At 72, I look back with pride and compassion---as well as gratitude--- to the Port Huron Conference and the years surrounding it when I was active in Students for a Democratic Society.  Pride because we were determined, organized, and active in a wide movement that accomplished sweeping changes.  Compassion because we were young, intensely focused on the change we wanted and how to get there, and hurting in ways we didn’t understand or didn’t believe were worthy.  Compassion also as a memory of how we felt for the people who were without justice or the blessings we had known as a birthright.  Some of us, and I was one, were filled with fear that our world would be set ablaze in a nuclear holocaust at any moment.  We were filled with guilt---or urgency--- about the wrongs of segregation and poverty and couldn’t spare a moment for “frivolous” personal joy.  I personally was troubled (depressed, we would say now) and uncertain of my direction in the adult life I was entering after college. 

 

I feel gratitude for the opportunity to participate in a historic movement that made grand changes in our national culture and laws governing civil rights and civil liberties, and launched a movement for equality that continues today.  I wish every person could have this experience of making a difference, of their “power of conviction” and community with others who share values and commitment to act.   For us, “government of the people, by the people, and for the people” was a rallying cry, not a cold historic memory of a time long gone or a cynical comment on failure of government.   We were “the people”; we knew some of us were left out by injustices; and we set about to right those wrongs.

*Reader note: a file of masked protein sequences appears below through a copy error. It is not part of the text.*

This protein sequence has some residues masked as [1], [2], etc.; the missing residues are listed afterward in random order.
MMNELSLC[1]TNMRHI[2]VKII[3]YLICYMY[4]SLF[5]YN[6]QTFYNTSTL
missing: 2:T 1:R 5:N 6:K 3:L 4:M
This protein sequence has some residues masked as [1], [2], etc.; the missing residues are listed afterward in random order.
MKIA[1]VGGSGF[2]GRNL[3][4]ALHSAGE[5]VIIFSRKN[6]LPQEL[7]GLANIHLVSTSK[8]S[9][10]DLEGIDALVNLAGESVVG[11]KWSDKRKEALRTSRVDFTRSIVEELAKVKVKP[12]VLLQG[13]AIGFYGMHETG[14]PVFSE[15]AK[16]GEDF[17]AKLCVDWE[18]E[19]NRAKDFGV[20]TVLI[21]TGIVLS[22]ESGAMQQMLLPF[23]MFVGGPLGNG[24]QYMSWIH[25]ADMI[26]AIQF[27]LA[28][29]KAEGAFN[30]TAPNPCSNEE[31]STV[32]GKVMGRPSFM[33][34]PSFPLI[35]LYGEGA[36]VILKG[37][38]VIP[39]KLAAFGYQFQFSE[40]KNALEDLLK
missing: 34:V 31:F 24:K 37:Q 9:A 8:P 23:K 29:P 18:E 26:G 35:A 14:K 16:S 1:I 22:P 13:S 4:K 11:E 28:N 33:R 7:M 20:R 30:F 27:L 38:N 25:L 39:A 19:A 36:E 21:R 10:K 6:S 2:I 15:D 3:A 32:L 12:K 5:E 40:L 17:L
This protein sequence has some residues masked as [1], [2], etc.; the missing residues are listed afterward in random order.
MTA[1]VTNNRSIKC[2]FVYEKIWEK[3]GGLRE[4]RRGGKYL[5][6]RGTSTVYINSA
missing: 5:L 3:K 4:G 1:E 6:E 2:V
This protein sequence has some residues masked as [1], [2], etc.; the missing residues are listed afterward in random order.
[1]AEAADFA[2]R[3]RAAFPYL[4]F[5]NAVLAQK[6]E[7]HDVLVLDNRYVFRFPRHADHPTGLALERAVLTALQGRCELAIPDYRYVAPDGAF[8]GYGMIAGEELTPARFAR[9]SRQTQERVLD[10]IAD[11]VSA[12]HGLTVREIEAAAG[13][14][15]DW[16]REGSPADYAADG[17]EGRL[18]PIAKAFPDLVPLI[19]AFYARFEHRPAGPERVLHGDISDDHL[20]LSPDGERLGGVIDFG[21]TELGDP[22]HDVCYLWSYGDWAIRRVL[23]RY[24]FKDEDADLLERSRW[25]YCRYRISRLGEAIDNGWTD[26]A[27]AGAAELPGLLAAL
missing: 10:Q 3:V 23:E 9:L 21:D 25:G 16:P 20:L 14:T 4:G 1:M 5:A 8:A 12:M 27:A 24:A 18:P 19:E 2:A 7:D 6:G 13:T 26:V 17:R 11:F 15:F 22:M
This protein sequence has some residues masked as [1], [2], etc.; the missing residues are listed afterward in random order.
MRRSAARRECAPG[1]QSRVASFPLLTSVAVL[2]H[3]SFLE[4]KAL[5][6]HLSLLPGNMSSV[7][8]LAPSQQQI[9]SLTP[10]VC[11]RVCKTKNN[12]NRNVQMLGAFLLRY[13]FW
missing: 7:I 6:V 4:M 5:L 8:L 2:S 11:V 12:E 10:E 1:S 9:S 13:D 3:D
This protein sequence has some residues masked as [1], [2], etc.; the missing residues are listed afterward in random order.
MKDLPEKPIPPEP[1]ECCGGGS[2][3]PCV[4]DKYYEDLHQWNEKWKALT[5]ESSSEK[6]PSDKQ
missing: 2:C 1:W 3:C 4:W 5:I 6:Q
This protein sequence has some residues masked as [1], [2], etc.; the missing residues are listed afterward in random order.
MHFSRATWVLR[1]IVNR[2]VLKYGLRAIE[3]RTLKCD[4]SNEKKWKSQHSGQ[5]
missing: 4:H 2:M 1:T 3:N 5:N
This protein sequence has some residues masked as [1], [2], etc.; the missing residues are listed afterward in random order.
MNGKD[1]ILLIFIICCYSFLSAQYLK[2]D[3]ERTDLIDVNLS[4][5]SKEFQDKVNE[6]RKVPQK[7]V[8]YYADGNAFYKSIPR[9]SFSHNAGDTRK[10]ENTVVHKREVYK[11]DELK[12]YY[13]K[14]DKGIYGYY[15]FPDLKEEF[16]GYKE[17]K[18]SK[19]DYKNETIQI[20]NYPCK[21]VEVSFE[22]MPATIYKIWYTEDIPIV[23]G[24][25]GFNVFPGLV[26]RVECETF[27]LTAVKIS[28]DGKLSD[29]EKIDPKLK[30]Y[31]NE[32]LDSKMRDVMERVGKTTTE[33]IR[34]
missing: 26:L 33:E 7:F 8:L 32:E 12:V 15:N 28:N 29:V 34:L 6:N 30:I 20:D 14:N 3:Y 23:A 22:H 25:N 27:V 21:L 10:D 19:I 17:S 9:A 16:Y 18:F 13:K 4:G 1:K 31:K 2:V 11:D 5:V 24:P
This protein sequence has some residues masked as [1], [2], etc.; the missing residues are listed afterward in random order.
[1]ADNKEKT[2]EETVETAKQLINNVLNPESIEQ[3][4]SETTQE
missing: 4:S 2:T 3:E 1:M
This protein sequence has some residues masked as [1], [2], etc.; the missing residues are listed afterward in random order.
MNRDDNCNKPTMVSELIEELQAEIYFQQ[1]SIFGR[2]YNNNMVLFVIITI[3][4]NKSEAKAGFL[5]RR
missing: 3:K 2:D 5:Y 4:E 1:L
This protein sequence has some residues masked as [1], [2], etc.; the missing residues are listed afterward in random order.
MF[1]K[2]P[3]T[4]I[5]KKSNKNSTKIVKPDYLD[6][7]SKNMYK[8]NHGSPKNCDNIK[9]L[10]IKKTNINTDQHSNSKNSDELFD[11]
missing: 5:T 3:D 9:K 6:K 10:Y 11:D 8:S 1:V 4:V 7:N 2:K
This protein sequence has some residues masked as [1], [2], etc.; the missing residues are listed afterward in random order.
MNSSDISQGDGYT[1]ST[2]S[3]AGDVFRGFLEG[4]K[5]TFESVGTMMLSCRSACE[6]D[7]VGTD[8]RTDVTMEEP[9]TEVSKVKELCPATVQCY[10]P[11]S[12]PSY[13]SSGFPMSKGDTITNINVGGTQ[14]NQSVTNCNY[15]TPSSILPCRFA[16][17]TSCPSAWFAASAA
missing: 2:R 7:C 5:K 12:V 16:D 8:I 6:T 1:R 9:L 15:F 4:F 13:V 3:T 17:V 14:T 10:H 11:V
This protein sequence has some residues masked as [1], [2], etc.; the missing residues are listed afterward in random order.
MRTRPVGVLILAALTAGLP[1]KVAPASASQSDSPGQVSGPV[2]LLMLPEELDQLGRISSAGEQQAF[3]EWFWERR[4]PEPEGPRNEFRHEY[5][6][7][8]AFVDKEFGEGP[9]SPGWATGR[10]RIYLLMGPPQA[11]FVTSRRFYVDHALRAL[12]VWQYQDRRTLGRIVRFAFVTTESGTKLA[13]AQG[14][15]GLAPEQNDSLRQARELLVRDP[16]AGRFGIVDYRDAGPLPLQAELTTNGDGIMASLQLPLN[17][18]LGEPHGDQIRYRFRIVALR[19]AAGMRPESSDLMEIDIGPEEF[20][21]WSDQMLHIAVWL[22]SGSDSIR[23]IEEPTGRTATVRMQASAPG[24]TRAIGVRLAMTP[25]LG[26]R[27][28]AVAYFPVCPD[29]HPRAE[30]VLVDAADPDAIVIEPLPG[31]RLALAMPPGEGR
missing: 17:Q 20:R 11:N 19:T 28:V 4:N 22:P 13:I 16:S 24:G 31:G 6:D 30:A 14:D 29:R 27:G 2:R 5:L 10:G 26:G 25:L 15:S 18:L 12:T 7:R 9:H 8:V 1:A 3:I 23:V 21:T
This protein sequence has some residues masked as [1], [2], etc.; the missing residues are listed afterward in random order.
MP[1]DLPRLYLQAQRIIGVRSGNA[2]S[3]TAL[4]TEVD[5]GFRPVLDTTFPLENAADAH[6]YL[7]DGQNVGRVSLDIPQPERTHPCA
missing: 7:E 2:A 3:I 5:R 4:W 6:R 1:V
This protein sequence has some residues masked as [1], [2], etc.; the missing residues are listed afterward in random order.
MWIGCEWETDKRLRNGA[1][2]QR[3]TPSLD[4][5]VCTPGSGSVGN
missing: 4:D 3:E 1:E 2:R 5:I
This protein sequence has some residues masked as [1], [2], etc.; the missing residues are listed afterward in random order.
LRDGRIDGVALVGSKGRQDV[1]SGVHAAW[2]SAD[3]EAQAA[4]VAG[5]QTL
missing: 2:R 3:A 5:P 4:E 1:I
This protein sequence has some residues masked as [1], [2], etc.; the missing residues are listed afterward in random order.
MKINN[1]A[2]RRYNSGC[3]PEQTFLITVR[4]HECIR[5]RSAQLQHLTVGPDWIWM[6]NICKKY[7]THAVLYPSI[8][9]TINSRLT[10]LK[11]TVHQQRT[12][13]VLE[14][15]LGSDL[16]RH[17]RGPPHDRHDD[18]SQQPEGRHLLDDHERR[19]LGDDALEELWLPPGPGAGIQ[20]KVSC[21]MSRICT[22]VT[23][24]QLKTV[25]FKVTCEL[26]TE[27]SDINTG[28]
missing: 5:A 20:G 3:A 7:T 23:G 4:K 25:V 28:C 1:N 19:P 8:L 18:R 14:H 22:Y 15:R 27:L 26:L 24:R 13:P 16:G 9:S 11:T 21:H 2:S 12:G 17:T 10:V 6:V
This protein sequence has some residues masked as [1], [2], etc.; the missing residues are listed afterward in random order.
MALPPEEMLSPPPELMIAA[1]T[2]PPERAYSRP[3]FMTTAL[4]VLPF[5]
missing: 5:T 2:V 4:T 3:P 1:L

After five decades, I still find the primary message of the Port Huron Statement alive, needed, and echoed by other movements of our time both in the United States and throughout the world.  It seems we slid backwards in economic rules and values rather than progressed, but in civil rights and liberties, great progress was made.  However, regarding nuclear disarmament, I think the deterrence protagonists were more correct than we thought at the time, although the nuclear threat endures and triggers unjust wars in the name of avoiding nuclear proliferation.  The women’s movement broadened our 1960’s movement and shook up our relationships and community in major ways, but for us women, it extended the movement and empowered us. 

 

The biggest change I would make in the Port Huron Statement is to add the environment as a primary focus.  The 1960’s created sweeping changes in how we view and protect the environment and other species.  Today those gains are all vulnerable to powerful challenges.  We realize that protecting parks, wilderness, species, and environmental impact analysis is insufficient. We must change how we live in order to live sustainably and preserve the planet’s atmosphere to enable not only wildlife and native plants, but our own grandchildren to live.  We understand now what our elders knew: we must work to keep the gains made long ago.  

 

For me personally, “the movement” even created the basis for my living.  I worked for many years as an equal opportunity officer implementing the Civil Rights Act of 1964. But also, our intense focus on being “agents of change” clouded the need to balance our lives, to be supportive partners and friends and attentive parents.  Buddhist practice later gave me and others the understanding that balance is important and that while we work for change, we can dance, listen to the birds, include quiet in our daily lives, and rejoice.